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Ad serving tools

  • 26.

    Once ad space has been sold by a publisher to an advertiser, either directly or through an intermediary, both parties need to ensure that the correct ad actually appears (i.e. is served) onto the publisher website space at the right place at the right time. This step is undertaken by the ad serving tools.

  • 27.

    The advertiser creates advertisements and uploads them onto an advertiser-side ad server. The publisher enters the campaign terms of the ad (location, price and targeting criteria) into a publisher-side ad server. When a web page is visited by a user, the publisher-side ad server - which records the ad impression generated by the user's visit of the website and determines, in what is called the ad arbitration process, which advertiser to call - enters into communication with the advertiser-side ad server, which then chooses the appropriate ad to deliver on the web page. The relationship between the two servers also enables the advertiser to obtain information relating to the user's online behaviour in the context of the placed ad, via browser cookie technology23.

  • 28.

    Several companies offer tools (software) that provide this ad serving functionality for advertisers or for publishers, or for both. These tools can be hosted or non-hosted solutions. Hosted solutions are based on tools granting online access to the main software physically residing on servers owned and managed by the software provider. This is the case of DoubleClick's tools accessing the overall (DART) infrastructure residing on DoubleClick's servers24. Software providers may provide "non-hosted" versions of their tools, as is the case of DoubleClick's non-hosted version of DFP called DE, which runs on publishers' servers. Intermediaries (e.g. ad networks) may provide routing services to customers adopting non-hosted solutions.

  • 29.

    These tools enable the publishers to manage their inventory (i.e. choose the ad to place on the ad space) as well as to monitor the financial performance of the ad space sold. Publishers can either build their own in-house technology to serve ads on their sites (e.g. Yahoo!, cNet, Microsoft, AOL, Auféminin/Zanox, WPP, Seat or Disney) or purchase "publisher ad serving tools" from third parties. Ad networks (e.g. ad pepper, advertising.com, TradeDoubler) have also developed their own ad serving tools and use them to serve ads for their clients. Ad serving tools also allow advertisers to find the right ads to be served to the appropriate web pages, as well as to monitor the effectiveness of their advertising campaigns.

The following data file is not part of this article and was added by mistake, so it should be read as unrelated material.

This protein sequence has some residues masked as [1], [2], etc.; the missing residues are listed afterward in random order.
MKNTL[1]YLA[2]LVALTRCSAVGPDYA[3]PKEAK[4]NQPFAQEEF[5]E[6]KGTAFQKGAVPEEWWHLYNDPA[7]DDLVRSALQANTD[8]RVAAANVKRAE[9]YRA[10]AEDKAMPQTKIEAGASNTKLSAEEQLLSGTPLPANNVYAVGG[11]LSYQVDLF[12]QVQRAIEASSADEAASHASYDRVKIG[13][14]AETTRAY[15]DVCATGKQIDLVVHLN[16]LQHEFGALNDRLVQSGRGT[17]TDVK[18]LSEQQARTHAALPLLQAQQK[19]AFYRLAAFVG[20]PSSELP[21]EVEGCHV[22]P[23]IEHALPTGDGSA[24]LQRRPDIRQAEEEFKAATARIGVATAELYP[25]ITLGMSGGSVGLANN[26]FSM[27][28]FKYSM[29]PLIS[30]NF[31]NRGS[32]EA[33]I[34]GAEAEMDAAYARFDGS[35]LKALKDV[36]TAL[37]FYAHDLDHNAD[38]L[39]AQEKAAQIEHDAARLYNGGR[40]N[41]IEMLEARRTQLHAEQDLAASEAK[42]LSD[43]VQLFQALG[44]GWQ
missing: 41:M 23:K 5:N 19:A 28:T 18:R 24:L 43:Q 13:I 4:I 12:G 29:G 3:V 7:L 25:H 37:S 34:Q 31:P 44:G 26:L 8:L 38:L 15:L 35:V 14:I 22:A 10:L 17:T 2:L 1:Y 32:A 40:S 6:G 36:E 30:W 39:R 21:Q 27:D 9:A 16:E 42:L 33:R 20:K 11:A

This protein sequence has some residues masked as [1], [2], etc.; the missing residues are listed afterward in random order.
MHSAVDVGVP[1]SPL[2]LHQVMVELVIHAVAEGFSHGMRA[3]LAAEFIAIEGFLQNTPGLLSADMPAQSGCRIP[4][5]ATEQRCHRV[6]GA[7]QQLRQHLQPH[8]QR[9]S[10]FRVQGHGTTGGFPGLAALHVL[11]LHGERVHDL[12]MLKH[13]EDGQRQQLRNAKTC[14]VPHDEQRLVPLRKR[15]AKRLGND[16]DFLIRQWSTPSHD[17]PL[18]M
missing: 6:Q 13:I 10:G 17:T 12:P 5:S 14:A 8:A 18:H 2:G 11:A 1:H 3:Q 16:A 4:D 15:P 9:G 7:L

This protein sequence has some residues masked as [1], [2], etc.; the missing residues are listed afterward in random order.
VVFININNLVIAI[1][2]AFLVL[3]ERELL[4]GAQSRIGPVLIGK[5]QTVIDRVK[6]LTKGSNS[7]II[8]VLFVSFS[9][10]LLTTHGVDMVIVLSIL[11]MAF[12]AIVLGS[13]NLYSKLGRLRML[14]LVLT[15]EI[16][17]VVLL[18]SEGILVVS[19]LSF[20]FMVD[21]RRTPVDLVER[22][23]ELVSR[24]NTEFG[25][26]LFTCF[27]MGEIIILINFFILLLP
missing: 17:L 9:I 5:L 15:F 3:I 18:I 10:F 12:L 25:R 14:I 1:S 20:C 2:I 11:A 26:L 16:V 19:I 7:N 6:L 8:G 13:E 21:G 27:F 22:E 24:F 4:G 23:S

In more detail, the steps leading to an ad being served on a specific web page visited by a user are as follows: when a user visits an Internet page, the publisher's content server delivers the content page with the ad tag (the ad tag is a code contained on the page that makes a program call to the ad server). Then, the ad tag calls the publisher ad server or an ad network's server, following which the publisher ad server enters into communication with the advertiser ad server selected through an ad arbitration algorithm, the parameters of which are determined by the publisher. Subsequently, the advertiser ad server delivers (serves) the ad onto the web page and the user sees the relevant ad on the web page. All these operations usually take less than a second.


DoubleClick's ad serving tools are (a) DART For Publishers, its hosted product for publishers (hereafter DFP); (b) DART For Enterprises, its non-hosted product (hereafter, DE) and (c) DART For Advertisers, its hosted product for advertisers (hereafter, DFA).


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